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In many practical problems of interest, one would like to estimate a matrix from a sampling of its entries. The matrix we wish to estimate is known to be structured in the sense that it is low-rank or approximately low-rank. Given below is a practical scenario where one would like to be able to recover a low-rank matrix from a sampling of its entries.
The Netflix problem - In the area of recommender systems, users submit ratings on a subset of entries in a database, and the vendor provides recommendations based on the user’s preferences. Because users only rate a few items, one would like to infer their preference for unrated items. A special instance of this problem is the now famous Netflix problem. Users (rows of the data matrix) are given the opportunity to rate movies (columns of the data matrix), but users typically rate only very few movies so that there are very few scattered observed entries of this data matrix. Yet one would like to complete this matrix so that the vendor (here Netix) might recommend titles that any particular user is likely to be willing to order. In this case, the data matrix of all user-ratings may be approximately low-rank because it is commonly believed that only a few factors contribute to an individual’s tastes or preferences.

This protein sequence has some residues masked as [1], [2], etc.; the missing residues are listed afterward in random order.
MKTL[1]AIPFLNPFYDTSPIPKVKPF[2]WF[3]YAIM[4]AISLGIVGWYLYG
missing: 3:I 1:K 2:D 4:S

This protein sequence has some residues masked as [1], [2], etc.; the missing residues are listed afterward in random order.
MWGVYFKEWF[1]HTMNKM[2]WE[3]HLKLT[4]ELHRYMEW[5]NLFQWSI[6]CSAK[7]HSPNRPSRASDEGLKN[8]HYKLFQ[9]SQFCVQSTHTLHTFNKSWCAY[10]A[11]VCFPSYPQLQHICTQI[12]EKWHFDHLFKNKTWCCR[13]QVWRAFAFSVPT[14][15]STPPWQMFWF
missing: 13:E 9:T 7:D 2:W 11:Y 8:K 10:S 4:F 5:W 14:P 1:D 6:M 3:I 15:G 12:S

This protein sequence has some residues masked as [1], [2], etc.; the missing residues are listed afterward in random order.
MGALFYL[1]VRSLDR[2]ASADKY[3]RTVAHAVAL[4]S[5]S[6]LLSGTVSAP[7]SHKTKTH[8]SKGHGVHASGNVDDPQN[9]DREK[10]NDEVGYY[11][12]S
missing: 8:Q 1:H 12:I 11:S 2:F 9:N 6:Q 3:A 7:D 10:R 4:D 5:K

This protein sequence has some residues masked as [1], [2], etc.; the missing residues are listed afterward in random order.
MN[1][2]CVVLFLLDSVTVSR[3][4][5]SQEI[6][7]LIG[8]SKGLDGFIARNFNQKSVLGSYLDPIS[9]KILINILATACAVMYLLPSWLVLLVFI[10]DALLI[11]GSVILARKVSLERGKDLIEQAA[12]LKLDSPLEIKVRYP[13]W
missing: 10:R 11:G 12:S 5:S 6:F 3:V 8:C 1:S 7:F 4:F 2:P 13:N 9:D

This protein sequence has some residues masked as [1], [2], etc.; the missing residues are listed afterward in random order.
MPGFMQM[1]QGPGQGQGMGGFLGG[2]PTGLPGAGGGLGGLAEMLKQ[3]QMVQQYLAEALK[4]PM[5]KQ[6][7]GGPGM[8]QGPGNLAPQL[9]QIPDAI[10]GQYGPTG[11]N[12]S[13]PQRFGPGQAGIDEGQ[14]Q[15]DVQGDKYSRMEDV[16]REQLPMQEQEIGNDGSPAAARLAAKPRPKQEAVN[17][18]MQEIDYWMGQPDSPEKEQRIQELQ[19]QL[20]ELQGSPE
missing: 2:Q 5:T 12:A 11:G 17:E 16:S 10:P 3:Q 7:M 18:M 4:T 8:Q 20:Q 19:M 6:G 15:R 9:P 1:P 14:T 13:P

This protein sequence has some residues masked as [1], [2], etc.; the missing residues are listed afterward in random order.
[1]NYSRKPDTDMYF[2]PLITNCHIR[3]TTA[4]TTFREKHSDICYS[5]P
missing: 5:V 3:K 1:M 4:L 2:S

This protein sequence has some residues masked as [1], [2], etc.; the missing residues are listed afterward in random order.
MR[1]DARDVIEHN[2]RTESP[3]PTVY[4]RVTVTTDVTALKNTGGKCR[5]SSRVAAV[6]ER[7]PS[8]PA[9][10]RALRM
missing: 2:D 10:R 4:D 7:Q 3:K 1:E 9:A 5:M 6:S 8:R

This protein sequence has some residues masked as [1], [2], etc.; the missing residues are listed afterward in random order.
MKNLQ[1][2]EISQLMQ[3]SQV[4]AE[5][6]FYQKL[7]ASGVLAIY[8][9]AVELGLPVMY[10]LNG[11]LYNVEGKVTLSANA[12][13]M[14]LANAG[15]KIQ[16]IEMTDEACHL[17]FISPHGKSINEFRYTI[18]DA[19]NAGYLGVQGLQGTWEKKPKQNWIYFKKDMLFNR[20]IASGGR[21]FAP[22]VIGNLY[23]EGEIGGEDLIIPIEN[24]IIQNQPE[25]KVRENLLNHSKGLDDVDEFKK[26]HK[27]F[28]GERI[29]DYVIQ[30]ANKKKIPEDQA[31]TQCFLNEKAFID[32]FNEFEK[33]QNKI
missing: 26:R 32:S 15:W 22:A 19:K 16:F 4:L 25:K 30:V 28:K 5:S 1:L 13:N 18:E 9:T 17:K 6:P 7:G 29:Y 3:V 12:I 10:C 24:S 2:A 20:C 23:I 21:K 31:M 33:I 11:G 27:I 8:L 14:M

In this project, I present an Alternating Direction Method of Multipliers (ADMM) algorithm that has been widely used for solving several convex and non-convex optimization problems by breaking them into smaller sub-problems. Further, I even went beyond and improved the results presented in the paper by imposing a sparsity constraint on the matrix in the DCT basis. This is a common condition for natural images, and I demonstrate a significant improvement in reconstruction results.
Given below are the reconstructions in the case of imposing the sparsity constraint and not imposing the sparsity constraint. As we can see, imposing the sparsity constraint significantly improves the reconstruction results.